Figure 10: The Calibre PERC platform checks for the presence of dummy devices (grey) placed around an array of active devices (green) when needed to standardize spacing in an array configuration.

A key tipping point for a broad adoption of automated analog constraint checks is their inclusion in a foundry reliability process design kit (PDK). TowerJazz, a leading-edge foundry for automotive and analog products, enabled reliability-related analog constraint checks in their PDK offering, allowing TowerJazz customers to automate their analog reliability verification flows with the Calibre PERC reliability platform from Mentor, a Siemens Business [8]. A consistent evaluation process, combined with automated verification of reliability design constraints, also provides an effective method of ensuring a layout is in compliance with industry reliability standards, such as the ISO 26262 functional safety requirements for automotive IC designs, and the German-funded RESCAR 2.0 project [9], which is focused on increasing the reliability of automotive electronics (Figure 11).

Figure 11: ISO 26262 compliance, along with industry initiatives such as the German RESCAR 2.0 reliability program, are driving the adoption of automated analog constraint checking.

Many layout-dependent and operational environment variation effects are subtle and hard to predict. While analog designers have developed a variety of layout design best practices over the years to overcome the negative impact of variation effects, verification of these best practices has been performed predominately through visual inspection. Such visual inspection can be difficult and time-consuming, and may lead to inadvertent oversights.

Automated analog layout constraint checks can consistently identify even the most subtle discrepancies. The ability to quickly find and accurately correct these issues not only contributes to improved performance and product lifetime of the final product, but also minimizes the number of design cycles needed, which reduces overall design time and increases designer productivity. Adding automated reliability checks to the analog design and verification flow enables analog designers to consistently deliver designs on schedule, with the assurance they will perform as intended for the lifetime of the product.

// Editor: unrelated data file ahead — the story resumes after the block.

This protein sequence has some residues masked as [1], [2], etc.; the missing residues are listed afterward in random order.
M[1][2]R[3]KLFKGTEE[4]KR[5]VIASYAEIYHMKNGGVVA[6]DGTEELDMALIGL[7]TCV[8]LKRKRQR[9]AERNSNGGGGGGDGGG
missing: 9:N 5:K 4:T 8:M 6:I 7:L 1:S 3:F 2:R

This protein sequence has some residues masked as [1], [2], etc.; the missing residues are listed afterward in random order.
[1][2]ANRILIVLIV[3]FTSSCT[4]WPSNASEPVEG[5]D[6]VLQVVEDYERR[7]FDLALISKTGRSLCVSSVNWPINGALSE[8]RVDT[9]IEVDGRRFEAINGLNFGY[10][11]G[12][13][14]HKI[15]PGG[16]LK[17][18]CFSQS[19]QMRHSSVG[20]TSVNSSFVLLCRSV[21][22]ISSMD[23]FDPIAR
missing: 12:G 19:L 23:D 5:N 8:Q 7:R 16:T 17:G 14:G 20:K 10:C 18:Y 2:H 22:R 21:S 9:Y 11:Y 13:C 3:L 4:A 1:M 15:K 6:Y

[1] T. B. Hook, J. Brown, P. Cottrell, E. Adler, D. Hoyniak, J. Johnson and R. Mann, “Lateral ion implant straggle and mask proximity effect,” IEEE Transactions on Electron Devices, vol. 50, no. 9, pp. 1946-1951, 2003. DOI: 10.1109/TED.2003.815371

[2] J. V. Faricelli, “Layout-dependent proximity effects in deep nanoscale CMOS,” Custom Integrated Circuits Conference (CICC), 2010 IEEE, IEEE, 2010, pp. 1-8. DOI: 10.1109/CICC.2010.5617407
[3] C.-W. Lin, J.-M. Lin, Y.-C. Chiu, C.-P. Huang and S.-J. Chang, “Common-centroid capacitor placement considering systematic and random mismatches in analog integrated circuits,” Design Automation Conference (DAC), 2011 48th ACM/EDAC/IEEE, IEEE, 2011, pp. 528-533.
[4] P. G. Drennan, M. L. Kniffin and D. R. Locascio, “Implications of Proximity Effects for Analog Design,” IEEE Custom Integrated Circuits Conference 2006, San Jose, CA, 2006, pp. 169-176. 
DOI: 10.1109/CICC.2006.320869
[5] Wu, Po-Hsun, et al., “Common-centroid FinFET placement considering the impact of gate misalignment,” Proceedings of the 2015 Symposium on International Symposium on Physical Design. ACM, 2015.
[6] Mentor, a Siemens Business. Nov. 2, 2017. “Mentor and TowerJazz provide first commercial comprehensive suite of analog constraint checks for enhanced automotive reliability offering.”
[7] V. M. zu Bexten, M. Tristl, G. Jerke, H. Marquardt and D. Medhat, “Physical verification flow for hierarchical analog IC design constraints,” in Design Automation Conference (ASP-DAC), 2015 20th Asia and South Pacific, IEEE, 2015, pp. 447-453. DOI: 10.1109/ASPDAC.2015.7059047
[8] TowerJazz, 2017. “Mentor and TowerJazz provide first commercial comprehensive suite of analog constraint checks for enhanced automotive reliability offering.” November, 2017.
[9] Mentor, a Siemens Business. 2018. “Mentor’s industry-standard Calibre physical verification portfolio achieves ISO 26262 certification.” July 9, 2018.

Hossam Sarhan, Ph.D., is a Technical Marketing Engineer in the Design to Silicon division of Mentor, a Siemens Business.



Alexandre Arriordaz is a Technical Marketing Manager for Calibre Design Solutions at Mentor, a Siemens Business. He also serves as a project interface for various European projects investigating R&D topics such as 3D-IC or silicon photonics. Prior to joining Mentor, Alexandre was a full-custom design engineer, working on advanced testchip/SRAM compiler developments. He holds a Master’s degree in Electronics from the University de Nice-Sophia-Antipolis, France.